For the seventy-fifth anniversary of the Joy of Cooking, Joy comes full circle in a revision based on the 1975 edition which restores the voice of the original authors; focuses on American home cooking, not chef cuisine; and restores many beloved recipes lost in the most recent revision. Seventy-five years ago, a St. Louis widow named Irma Rombauer took her life savings and self-published a book called The Joy of Cooking. Her daughter Marion tested recipes and made the illustrations, and they sold their mother-daughter project from Irma's apartment. Today, nine revisions later, the Joy of Cooking—selected by The New York Public Library as one of the 150 most important and influential books of the twentieth century—has taught tens of millions of people to cook, helped feed and delight millions beyond that, answered countless kitchen and food questions, and averted many a cooking crisis. Ethan Becker, Marion's son, leads the latest generation of JOY, still a family affair, into the twenty-first century with a seventy-fifth anniversary edition that draws upon the best of the past while keeping its eye on the way we cook now. It features a rediscovery of the witty, clear voices of Marion Becker and Irma Rombauer, whose first instructions to the cook were “stand facing the stove.” JOY remains the greatest teaching cookbook ever written. Reference material gives cooks the precise information they need for success. New illustrations focus on techniques, including everything from knife skills to splitting cake layers, setting a table, and making tamales. This edition also brings back the encyclopedic chapter Know Your Ingredients. The chapter that novices and pros alike have consulted for over thirty years has been revised, expanded, and banded, making it a book within a book. Cooking Methods shows cooks how to braise, steam, roast, sauté, and deep-fry effortlessly, while an all-new Nutrition chapter has the latest thinking on healthy eating—as well as a large dose of common sense. This edition restores the personality of the book, reinstating popular elements such as the grab-bag Brunch, Lunch, and Supper chapter and chapters on frozen desserts, cocktails, beer and wine, canning, salting, smoking, jellies and preserves, pickles and relishes, and freezing foods. Fruit recipes bring these favorite ingredients into all courses of the meal, and there is a new grains chart. There are even recipes kids will enjoy making and eating, such as Chocolate Dipped Bananas, Dyed Easter Eggs, and the ever-popular Pizza. In addition to hundreds of brand-new recipes, this JOY is filled with many recipes from all previous editions, retested and reinvented for today's tastes. This is the JOY for how we live now. Knowing that most cooks are sometimes in a hurry to make a meal, the JOY now has many new dishes ready in thirty minutes or less. Slow cooker recipes have been added for the first time, and Tuna Casserole made with canned cream of mushroom soup is back. This JOY shares how to save time without losing flavor by using quality convenience foods such as canned stocks and broths, beans, tomatoes, and soups, as well as a wide array of frozen ingredients. Cooking creatively with leftovers emphasizes ease and economy, and casseroles—those simple, satisfying, make-ahead, no-fuss dishes—abound. Especially important to busy households is a new section that teaches how to cook and freeze for a day and eat for a week, in an effort to eat more home-cooked meals, save money, and dine well. As always, JOY grows with the times: this edition boasts an expanded Vegetables chapter, including instructions on how to cook vegetables in the microwave, and an expanded baking section, Irma's passion—always considered a stand-alone bible within the JOY. This all-new, all-purpose anniversary edition of the Joy of Cooking offers endless choice for virtually every occasion, situation, and need, from a ten-minute stir-fry on a weekday night to Baby Back Ribs and Grilled Corn in the backyard, or a towering Chocolate Layer Cake with Chocolate Fudge Frosting and Homemade Vanilla Ice Cream. JOY will show you the delicious way just as it has done for countless cooks before you. Even after seventy-five years, the span of culinary information is breathtaking and covers everything from boiling eggs (there are two schools of thought) to showstopping, celebratory dishes such as Beef Wellington, Roast Turkey and Bread Stuffing, and Crown Roast of Pork. Happy Anniversary, JOY!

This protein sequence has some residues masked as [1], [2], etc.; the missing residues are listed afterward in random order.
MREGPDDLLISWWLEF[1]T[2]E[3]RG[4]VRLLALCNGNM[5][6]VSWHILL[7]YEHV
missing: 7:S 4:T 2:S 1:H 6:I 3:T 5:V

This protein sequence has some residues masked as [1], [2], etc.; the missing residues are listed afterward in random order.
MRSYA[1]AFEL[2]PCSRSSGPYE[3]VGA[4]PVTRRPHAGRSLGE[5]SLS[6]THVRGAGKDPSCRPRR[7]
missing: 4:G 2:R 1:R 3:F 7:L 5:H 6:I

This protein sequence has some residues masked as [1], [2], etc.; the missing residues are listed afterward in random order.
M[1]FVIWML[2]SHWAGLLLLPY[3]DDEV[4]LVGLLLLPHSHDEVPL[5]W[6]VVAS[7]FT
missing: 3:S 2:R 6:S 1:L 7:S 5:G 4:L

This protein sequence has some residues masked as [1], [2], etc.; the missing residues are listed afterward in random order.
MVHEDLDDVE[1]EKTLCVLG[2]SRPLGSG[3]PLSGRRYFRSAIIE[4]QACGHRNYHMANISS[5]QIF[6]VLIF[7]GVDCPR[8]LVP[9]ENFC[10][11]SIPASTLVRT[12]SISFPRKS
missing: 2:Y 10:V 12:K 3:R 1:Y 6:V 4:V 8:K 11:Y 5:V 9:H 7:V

Collects previously unpublished recipes as well as recipes from the Joy of Cooking and Joy of Cooking Christmas Cookies, offering a wide range of options, including bar, drop, rolled, hand-shaped, filled, holiday, and reduced-fat cookies. 50,000 first printing.
Contains more than one hundred vegetarian recipes from the Joy of Cooking, including tips on buying, storing, and preparing vegetables.
Covers stocks and broths; vegetable, legume, fish and seafood, meat, and poultry soups and stews; chowders; fruit soups; and condiments.